CIA chief: Not surprising if North Korea tests missile again

WASHINGTON, Aug 13 (Reuters) - The top U.S. intelligence official said on Sunday he would not be surprised if North Korea tested another missile, given that it had two tests in July, amid rising tensions between the two nations.

U.S. President Donald Trump has offered fiery warnings for North Korea, saying that the U.S. military was "locked and loaded." North Korean officials in turn have accused the U.S. leader of driving the Korean peninsula to the brink of nuclear war.

RELATED: A look at North Korea's July 2017 missile test

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A look at North Korea's July 2017 missile test
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A look at North Korea's July 2017 missile test
North Korean leader Kim Jong Un guides the second test-fire of intercontinental ballistic missile (ICBM) Hwasong-14 in this undated picture provided by KCNA in Pyongyang on July 29, 2017. KCNA via Reuters ATTENTION EDITORS - THIS IMAGE WAS PROVIDED BY A THIRD PARTY. REUTERS IS UNABLE TO INDEPENDENTLY VERIFY THIS IMAGE. SOUTH KOREA OUT. NO THIRD PARTY SALES. NOT FOR USE BY REUTERS THIRD PARTY DISTRIBUTORS.� TPX IMAGES OF THE DAY
Intercontinental ballistic missile (ICBM) Hwasong-14 is pictured during its second test-fire in this undated picture provided by KCNA in Pyongyang on July 29, 2017. KCNA via Reuters ATTENTION EDITORS - THIS IMAGE WAS PROVIDED BY A THIRD PARTY. REUTERS IS UNABLE TO INDEPENDENTLY VERIFY THIS IMAGE. SOUTH KOREA OUT. NO THIRD PARTY SALES. NOT FOR USE BY REUTERS THIRD PARTY DISTRIBUTORS.� TPX IMAGES OF THE DAY
People watch news report showing North Korea's Hwasong-14 missile launch on electronic screen at Pyongyang station, North Korea in this photo taken by Kyodo on July 29, 2017. Mandatory credit Kyodo/via REUTERS ATTENTION EDITORS - THIS IMAGE WAS PROVIDED BY A THIRD PARTY. MANDATORY CREDIT. JAPAN OUT. NO COMMERCIAL OR EDITORIAL SALES IN JAPAN.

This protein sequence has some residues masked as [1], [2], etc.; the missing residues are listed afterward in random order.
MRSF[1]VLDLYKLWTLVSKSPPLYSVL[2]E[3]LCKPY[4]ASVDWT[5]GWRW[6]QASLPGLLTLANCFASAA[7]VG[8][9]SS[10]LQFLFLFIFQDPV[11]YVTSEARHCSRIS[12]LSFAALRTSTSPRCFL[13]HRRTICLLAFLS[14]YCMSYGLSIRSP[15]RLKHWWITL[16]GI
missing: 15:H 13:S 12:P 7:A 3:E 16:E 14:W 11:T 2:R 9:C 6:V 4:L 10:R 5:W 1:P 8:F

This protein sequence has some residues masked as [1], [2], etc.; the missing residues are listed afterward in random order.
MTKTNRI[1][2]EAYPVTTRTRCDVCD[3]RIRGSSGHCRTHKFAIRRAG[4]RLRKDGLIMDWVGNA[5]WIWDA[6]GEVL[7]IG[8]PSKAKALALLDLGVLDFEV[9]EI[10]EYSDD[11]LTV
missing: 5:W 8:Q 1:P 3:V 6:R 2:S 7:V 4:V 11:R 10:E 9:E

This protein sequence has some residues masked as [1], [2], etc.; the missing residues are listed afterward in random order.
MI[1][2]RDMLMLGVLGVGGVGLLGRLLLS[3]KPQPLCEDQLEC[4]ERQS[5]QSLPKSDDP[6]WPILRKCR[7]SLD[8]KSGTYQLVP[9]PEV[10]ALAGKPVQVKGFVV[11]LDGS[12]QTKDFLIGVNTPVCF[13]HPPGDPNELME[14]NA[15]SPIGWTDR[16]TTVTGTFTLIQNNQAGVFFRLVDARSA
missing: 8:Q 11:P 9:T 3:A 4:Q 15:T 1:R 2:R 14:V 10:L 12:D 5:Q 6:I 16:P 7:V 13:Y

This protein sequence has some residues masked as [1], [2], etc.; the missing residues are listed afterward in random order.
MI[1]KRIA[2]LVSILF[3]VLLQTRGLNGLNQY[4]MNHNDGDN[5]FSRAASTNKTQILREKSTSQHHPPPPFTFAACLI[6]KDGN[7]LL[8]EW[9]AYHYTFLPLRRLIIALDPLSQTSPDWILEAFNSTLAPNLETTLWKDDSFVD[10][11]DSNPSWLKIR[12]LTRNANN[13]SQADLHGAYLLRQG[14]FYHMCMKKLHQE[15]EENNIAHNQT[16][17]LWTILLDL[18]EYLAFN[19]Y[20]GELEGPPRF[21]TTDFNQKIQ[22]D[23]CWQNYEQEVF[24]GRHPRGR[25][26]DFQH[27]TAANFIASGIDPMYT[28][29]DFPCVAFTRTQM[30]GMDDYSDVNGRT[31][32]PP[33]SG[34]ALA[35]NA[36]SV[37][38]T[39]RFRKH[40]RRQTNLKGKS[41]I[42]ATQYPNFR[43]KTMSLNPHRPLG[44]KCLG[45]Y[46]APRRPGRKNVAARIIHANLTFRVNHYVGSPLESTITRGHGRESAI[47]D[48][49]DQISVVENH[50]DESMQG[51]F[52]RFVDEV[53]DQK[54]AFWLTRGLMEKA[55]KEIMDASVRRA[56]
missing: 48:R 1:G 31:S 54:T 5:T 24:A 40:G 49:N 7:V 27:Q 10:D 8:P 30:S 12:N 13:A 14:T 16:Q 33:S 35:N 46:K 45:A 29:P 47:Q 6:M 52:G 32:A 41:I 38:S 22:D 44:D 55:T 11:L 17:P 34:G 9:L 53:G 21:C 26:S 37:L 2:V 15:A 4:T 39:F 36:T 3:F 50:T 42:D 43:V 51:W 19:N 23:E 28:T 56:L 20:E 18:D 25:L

The Central Committee and the Central Military Commission of the Workers' Party of Korea hold a banquet at the Mokran House in celebration of the second successful test-fire of intercontinental ballistic missiles (ICBM) Hwasong-14, in this undated picture provided by KCNA in Pyongyang on July 30, 2017. KCNA/via Reuters ATTENTION EDITORS - THIS IMAGE WAS PROVIDED BY A THIRD PARTY. REUTERS IS UNABLE TO INDEPENDENTLY VERIFY THIS IMAGE. SOUTH KOREA OUT. NO THIRD PARTY SALES. NOT FOR USE BY REUTERS THIRD PARTY DISTRIBUTORS.
The Central Committee and the Central Military Commission of the Workers' Party of Korea hold a banquet at the Mokran House in celebration of the second successful test-fire of intercontinental ballistic missiles (ICBM) Hwasong-14, in this undated picture provided by KCNA in Pyongyang on July 30, 2017. KCNA/via Reuters ATTENTION EDITORS - THIS IMAGE WAS PROVIDED BY A THIRD PARTY. REUTERS IS UNABLE TO INDEPENDENTLY VERIFY THIS IMAGE. SOUTH KOREA OUT. NO THIRD PARTY SALES. NOT FOR USE BY REUTERS THIRD PARTY DISTRIBUTORS.
Coverage of an ICBM missile test is displayed on a screen in a public square in Pyongyang on July 29, 2017. Kim Jong-Un boasted of North Korea's ability to strike any target in the US after a second ICBM test that weapons experts said on July 29 could even bring New York into range - in a potent challenge to President Donald Trump. / AFP PHOTO / Kim Won-Jin (Photo credit should read KIM WON-JIN/AFP/Getty Images)